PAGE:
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Plan for the region’s future

Thursday, 9th February, 2017

Megan Jones (left), Dan Simpkins, Azaria Dobson and Tim Collins from the Department of Planning and Environment yesterday. Megan Jones (left), Dan Simpkins, Azaria Dobson and Tim Collins from the Department of Planning and Environment yesterday.

By Andrew Robertson

Locals vented their frustration at the management of the Darling River, lack of affordable transport and cuts to education to visiting state government representatives yesterday.

The group from the Department of Planning and Environment was in the city to outline the government’s recently released Draft Far West Strategic Plan, one of nine regional plans that will cover the state. 

The plan sets out the state government’s 20-year vision for the far west region - including its economy, infrastructure, environment and towns - and the goals and actions needed to achieve the vision.

But it was transportation, education and management of the Menindee Lakes and Darling River that dominated discussion at yesterday’s information session, which was attended by about 20 people, including a number of councillors. 

The government representatives were told that many people in Broken Hill simply could not afford to leave the city because of how costly air and, more recently, rail travel had become. 

The absence of any affordable transport options was stopping pensioners and other welfare recipients from attending medical appointments in Adelaide and elsewhere, and stifling tourism to the city and the region.

“Most people can’t afford air travel and rail is going the same way,” said Cr Maureen Clark, who suggested state government’s cuts to TAFE were also damaging to the region’s growth prospects.

People with children would not want to move to a place where education prospects are limited, she said, regardless of the job opportunities that were available for themselves.

Likewise, any vision would be worthless if the region’s second major river system was allowed to deteriorate. 

“The whole city is upset about the treatment of the Darling,” Cr Ron Page told the representatives. “This issue needs to be looked at.”

The locals were told that while the plan included water resources, issues around the management of the Darling River were outside the scope of the plan.

But Azaria Dobson, the Dubbo-based manager of Regional Growth Planning with the Department of Planning and Environment, encouraged them to put their concerns about the Darling in any submission to the government. 

Ms Dobson was more positive about the role the regional plan could play in helping to come up with solutions to the transportation issue, however, as one of its goals was to improve public transport. 

She said councils and other agencies could cite the plan when applying for government funding for a transport-related project as it would reinforce their argument.

The plan is also expected to see long overdue local planning controls implemented for the Unincorporated Area, including for towns such as Silverton and Tibooburra.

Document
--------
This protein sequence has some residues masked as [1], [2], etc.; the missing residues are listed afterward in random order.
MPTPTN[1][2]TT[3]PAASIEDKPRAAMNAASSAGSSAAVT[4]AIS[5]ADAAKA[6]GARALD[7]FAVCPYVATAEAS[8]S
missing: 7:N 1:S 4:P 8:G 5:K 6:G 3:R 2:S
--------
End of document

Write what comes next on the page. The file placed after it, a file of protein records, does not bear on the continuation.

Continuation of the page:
“This is the start of a recognition that we have to do something,” Ms Dobson said.

The government says the regional plan will be implemented by either a coordination and monitoring committee made up of state agencies and council representatives, or alongside the Far West Initiative.

Sub-committees would also be formed and be responsible for each action that is set out in the plan.

“So for every action in the plan someone is responsible for doing that and actually implementing that into the future,” Ms Dobson said.

“There’s goals in there around the economy, infrastructure, the environment and communities and each one of those actions is getting the region closer to the vision.”

Ms Dobson said the annual monitoring of the actions meant goals were much more likely to be achieved.

“A lot of these plans do come out and there’s actually no way to find out or measure how they’re successful but because there’s actually a requirement to report on those actions there should be more accountability.  

“It’s more of a commitment (from government) to deliver on actions so instead of it just sitting there it’s actually going to be that commitment and that reporting, and really about getting that coordinated approach.”

The department team has so far outlined the plan to a number of towns within the region, according to Ms Dobson, who said it still had a few more places to visit. 

“This has been one of the best ones we’ve had. People are actually wanting to engage; they’re wanting to come and have their say and that makes the plan better.

“I think also what needs to be said is how people are really positive about the future for the region, that is something we’ve tried to highlight in the plan.

“There’s actually some big things on the horizon for especially Broken Hill but also the broader far west and that needs to be something that everybody gets behind and just try and make a reality.”

Submissions to the draft plan can be made at www.planning.nsw.gov.au and are open until March 13.

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